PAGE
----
Updated HIV Guidelines Integrate Treatment and Prevention for the First Time

By Megan Brooks

July 13, 2016

NEW YORK (Reuters Health) - Updated recommendations from the International Antiviral Society-USA panel on antiretroviral (ARV) drug therapy for HIV infection integrate treatment and prevention for the first time.

"This reflects the emergence of data over the past decade from 10 efficacy trials regarding the use of antiretrovirals for preexposure prophylaxis (PrEP), which was found to be highly effective in protecting diverse populations at risk of HIV, including men who have sex with men, younger heterosexuals, and injecting drug users," note the authors of an editorial published with the new guidelines today in JAMA.

In an interview with Reuters Health, guideline author Dr. Paul Volberding from University of California San Francisco said the guidelines are revised every couple of years and there is always a conversation about whether there has been enough new data to warrant new guidelines. "But we thought that this is really the time to say we aren't just talking about treatment, we are talking about prevention," he said.

There is strong evidence that there is "no transmission in people who are on suppressive therapy so we see this as really settling in as the amazing benefits of treatment and the same benefits now in the field of prevention. That alone was a strong part of why we decided to go forward with the update," Dr. Volberding said.

"But also in terms of treatment, the gains in the last two years in simplifying and reducing the side effects of treatment are also really astounding," he added. "We have more and more combinations of drugs available in one or at most two pills a day. We've managed to get rid of almost all the side effects that bothered us in the past and the treatments are so potent that we see really very few cases of drug resistance anymore. So a lot of the things that were real challenges until fairly recently are now pretty well dealt with," Dr. Volberding said.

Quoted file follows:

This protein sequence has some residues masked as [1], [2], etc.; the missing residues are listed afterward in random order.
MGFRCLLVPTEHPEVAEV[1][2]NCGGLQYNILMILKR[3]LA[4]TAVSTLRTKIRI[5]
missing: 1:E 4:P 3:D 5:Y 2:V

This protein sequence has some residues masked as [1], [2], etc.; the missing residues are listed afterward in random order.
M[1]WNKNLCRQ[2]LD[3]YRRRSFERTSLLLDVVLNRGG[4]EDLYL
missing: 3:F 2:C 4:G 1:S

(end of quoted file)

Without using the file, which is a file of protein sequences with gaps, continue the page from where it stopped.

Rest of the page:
"I think in two years we might have another conversation about whether we should do another revision but I think this time there was no question that this is an important moment," he added.

The guidelines state that newer data support the "widely accepted" recommendation to initiate ARV therapy in all people with HIV infection with detectable viremia regardless of CD4 cell count.

They say optimal initial regimens for most patients are two nucleoside reverse transcriptase inhibitors (NRTIs) plus an integrase strand transfer inhibitor (InSTI). "The integrase inhibitors have risen to the top and stand by themselves really as obvious components of treatment," Dr. Volberding told Reuters Health.